Let's count from 1 to 10 using British railway stations...
Sorry, I'm cheating already. There are no railway stations in Britain called One Something. There was Heathrow Terminals 1, 2 & 3, but that lost its 1 in 2016, and I'm really looking for words rather than numbers. So in this list I'm making do with Marylebone, the glorious London terminus of Chiltern Railways. There are 34 other National Rail stations containing the letters 'one', the vast majority of which are Somethingstone or Stonesomething. Examples include Folkestone West, Harrow & Wealdstone and Stonehaven. The only non-rocky names are Honeybourne and Spooner Row.
I'm still cheating. But the only station names containing the letters 'two' are all woods of some kind. Specifically that's Brentwood, Hartwood and Outwood. Brentwood, Essex, is the first Crossrail station in this countdown. Hartwood's between Glasgow and Edinburgh. Outwood's between Wakefield and Leeds.
At last, a proper number. Three Bridges is the first station south of Gatwick Airport, where the line to Horsham splits off from the line to Brighton. The adjacent town is named after three crossings over tributaries of the River Mole. The only other station with a three in it is Three Oaks, a minor halt between Hastings and Ashford. And speaking of oaks...
Yesterday I visited the only station with a four in it. Four Oaks is a suburb of Sutton Coldfield. Apparently it's one of the poshest bits of the West Midlands, although I couldn't tell that from the station. A lot of the land beside the station is car park. A Grade II listed Methodist church can be easily seen a short distance away. The station has three platforms, one of which is for terminating trains that aren't going all the way to Lichfield. Unusually the ticket office is in the middle of the island platform. In a fantastic quirk of fate, trains run direct from the only station with a four in it to the only station with a five in it.
Yesterday I visited the only station with a five in it. Five Ways is the first station out of Birmingham New Street on the line to Redditch. It's named after the nearby road junction, now a mega-roundabout, but the name actually dates back to 1565. These days the junction is loomed over by several tall buildings, mostly hotels and offices, in an blandly undistinguished way. At the heart of the roundabout is a large, surprisingly green space, abuzz with people, complete with fast food shack. The station is in a cutting, with platforms accessed down lengthy winding staircases with brightgreen trim. It's the closest station to Edgbaston cricket ground.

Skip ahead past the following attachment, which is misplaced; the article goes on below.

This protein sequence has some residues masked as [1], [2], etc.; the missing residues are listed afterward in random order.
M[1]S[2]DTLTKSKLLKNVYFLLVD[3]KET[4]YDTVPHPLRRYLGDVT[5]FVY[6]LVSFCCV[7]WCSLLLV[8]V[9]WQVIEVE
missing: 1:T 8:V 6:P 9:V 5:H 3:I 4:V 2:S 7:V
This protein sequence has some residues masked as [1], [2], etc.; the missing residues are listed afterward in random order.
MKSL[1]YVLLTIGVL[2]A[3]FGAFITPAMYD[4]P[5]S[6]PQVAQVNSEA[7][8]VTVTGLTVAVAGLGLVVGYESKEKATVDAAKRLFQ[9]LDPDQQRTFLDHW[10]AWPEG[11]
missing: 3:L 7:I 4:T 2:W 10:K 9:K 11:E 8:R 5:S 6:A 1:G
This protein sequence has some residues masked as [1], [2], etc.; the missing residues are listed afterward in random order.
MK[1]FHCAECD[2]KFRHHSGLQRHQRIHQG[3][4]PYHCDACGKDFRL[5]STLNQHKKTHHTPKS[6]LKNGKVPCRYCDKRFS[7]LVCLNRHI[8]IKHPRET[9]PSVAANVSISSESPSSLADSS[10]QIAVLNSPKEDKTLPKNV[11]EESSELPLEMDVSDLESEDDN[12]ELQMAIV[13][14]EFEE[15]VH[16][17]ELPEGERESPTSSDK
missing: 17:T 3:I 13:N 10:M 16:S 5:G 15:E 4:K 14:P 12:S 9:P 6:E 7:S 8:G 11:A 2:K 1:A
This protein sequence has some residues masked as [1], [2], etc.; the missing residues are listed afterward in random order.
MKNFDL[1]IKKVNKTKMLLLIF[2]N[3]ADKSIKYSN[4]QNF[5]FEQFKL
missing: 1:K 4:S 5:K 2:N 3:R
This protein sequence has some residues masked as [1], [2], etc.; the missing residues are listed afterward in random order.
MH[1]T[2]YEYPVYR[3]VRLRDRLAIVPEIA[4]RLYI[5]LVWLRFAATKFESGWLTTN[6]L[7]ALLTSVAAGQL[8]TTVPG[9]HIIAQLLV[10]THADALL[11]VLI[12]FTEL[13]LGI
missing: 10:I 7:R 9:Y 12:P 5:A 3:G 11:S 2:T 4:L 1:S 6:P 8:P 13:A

There are no 'six' stations in the UK, so I've had to pop over to Ireland. Sixmilebridge is the last station before Limerick in County Clare, serving a small village of the same name. It's the closest station to Shannon airport, although not usefully close. The station opened in 1859, closed in 1963 and reopened in 2010.
We're back to counting oaks again. Sevenoaks is in Kent, and was named after a set of trees in the 8th century. Two other 'seven' stations exist, both in London, namely Seven Sisters (named after seven elm trees) and Seven Kings (the other Crossrail station in this list). Severn Beach and Severn Tunnel Junction don't count.
Unsurprisingly there are no proper Eights, so I've had to make do with Leighton Buzzard in Bedfordshire. I could also have picked Deighton or Sleights, but my guess was you'd not have heard of them. Deighton's a suburb of Huddersfield, thanks for asking, and Sleights is on the Esk Valley line between Middlesbrough and Whitby.
No British railway station contains the word Nine, nor the letters 'nine'. But if you're OK with hyphens then Sherburn-in-Elmet in North Yorkshire passes the test, a 9-trains-a-day kind of station on the line between Selby and York, serving a large village on one side of the tracks and a huge trading estate and airfield on the other.
There are eight National Rail stations including the letters 'ten', of which Tenby is perhaps the most obvious, but I've gone with Cheltenham Spa in Gloucestershire instead. Other tens include Attenborough, Sampford Courtenay, Tattenham Corner and Westenhanger, plus in London a couple of Tottenhams. Later this year Tottenham Court Road will become a National Rail station, which'll put Crossrail on the list yet again.
I think the only other numbered National Rail station is Chafford Hundred... unless of course you know better.